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navel orangeworm moth
The navel orangeworm (Amyelois transitella) (NOW) is a pyralid moth native to the southwestern USA and Mexico that has become a major pest of various nuts and fruits primarily in California, such as almonds, pistachios, figs, and pomegranates. The damage is caused by the larvae, which also facilitate introduction of fungi into nuts and fruit. The adults are relatively small at about 1 cm long with a similar wingspan. The genome was sequenced by the laboratory of Hugh Robertson at the University of Illinois at Urbana-Champaign using a single female for deep sequencing of a 180bp fragment shotgun library for contig generation, followed by scaffolding using mate pairs from 1, 5, 10, and 20kb mate-pair libraries generated from multiple individuals. The assembly was performed with SOAPdenovo v2.04 on 07/01/13. The resultant assembly consists of 7,301 scaffolds totaling 406Mb with a scaffold N50 of 1.587Mb. Annotation was performed using GNOMON by NCBI, with assistance from a gut transcriptome from May Berenbaum’s laboratory, and resulted in 18,472 REFSEQ proteins, and 23,242 total possible proteins from GNOMON (including strictly ab initio gene models).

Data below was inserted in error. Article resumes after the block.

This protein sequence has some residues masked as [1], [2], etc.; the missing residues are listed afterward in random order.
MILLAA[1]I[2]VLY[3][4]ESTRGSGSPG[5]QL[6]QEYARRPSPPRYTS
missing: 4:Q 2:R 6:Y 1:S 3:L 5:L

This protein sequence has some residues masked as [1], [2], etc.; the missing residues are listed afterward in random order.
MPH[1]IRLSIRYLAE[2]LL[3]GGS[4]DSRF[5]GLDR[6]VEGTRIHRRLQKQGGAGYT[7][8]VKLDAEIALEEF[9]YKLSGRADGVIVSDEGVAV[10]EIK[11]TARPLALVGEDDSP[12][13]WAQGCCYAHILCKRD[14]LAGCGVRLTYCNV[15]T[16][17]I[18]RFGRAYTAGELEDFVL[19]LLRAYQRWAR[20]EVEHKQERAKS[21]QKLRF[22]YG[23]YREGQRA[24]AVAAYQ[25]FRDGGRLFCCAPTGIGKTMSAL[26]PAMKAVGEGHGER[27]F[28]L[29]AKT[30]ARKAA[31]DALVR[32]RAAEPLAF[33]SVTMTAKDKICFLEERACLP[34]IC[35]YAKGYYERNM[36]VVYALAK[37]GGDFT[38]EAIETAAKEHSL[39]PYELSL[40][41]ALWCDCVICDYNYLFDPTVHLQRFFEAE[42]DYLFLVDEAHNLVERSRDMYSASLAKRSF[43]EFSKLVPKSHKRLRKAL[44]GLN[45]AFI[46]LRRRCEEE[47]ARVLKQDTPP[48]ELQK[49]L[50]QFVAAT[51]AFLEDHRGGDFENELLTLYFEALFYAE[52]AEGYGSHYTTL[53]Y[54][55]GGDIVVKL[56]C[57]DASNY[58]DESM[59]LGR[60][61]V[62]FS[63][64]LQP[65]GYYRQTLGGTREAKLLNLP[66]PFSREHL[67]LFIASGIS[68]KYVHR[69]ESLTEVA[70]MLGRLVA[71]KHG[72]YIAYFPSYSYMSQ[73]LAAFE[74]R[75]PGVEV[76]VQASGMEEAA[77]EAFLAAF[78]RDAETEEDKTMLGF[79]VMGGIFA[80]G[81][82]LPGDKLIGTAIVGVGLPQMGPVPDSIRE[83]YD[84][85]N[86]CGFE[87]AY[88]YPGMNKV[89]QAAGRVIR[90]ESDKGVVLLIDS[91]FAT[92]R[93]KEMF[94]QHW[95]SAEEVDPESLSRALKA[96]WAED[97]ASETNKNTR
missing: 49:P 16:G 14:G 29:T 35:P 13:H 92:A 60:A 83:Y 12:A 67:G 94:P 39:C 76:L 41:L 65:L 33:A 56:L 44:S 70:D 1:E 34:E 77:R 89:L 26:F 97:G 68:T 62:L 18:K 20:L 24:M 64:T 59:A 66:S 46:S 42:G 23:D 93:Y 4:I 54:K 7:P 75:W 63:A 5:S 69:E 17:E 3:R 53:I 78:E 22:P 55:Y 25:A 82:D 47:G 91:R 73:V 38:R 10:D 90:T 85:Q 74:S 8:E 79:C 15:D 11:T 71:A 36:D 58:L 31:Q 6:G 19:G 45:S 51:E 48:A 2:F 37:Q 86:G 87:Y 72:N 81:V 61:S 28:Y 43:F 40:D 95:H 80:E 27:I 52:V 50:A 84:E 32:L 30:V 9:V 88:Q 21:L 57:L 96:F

|Amyelois transitella genome assembly ASM118610v1 (GCF_001186105.1)||SOAPdenovo||Nov 27th, 2013|
|Amyelois transitella NCBI Annotation Release 100||NCBI Eukaryotic Genome Annotation Pipeline||Aug 5th, 2015|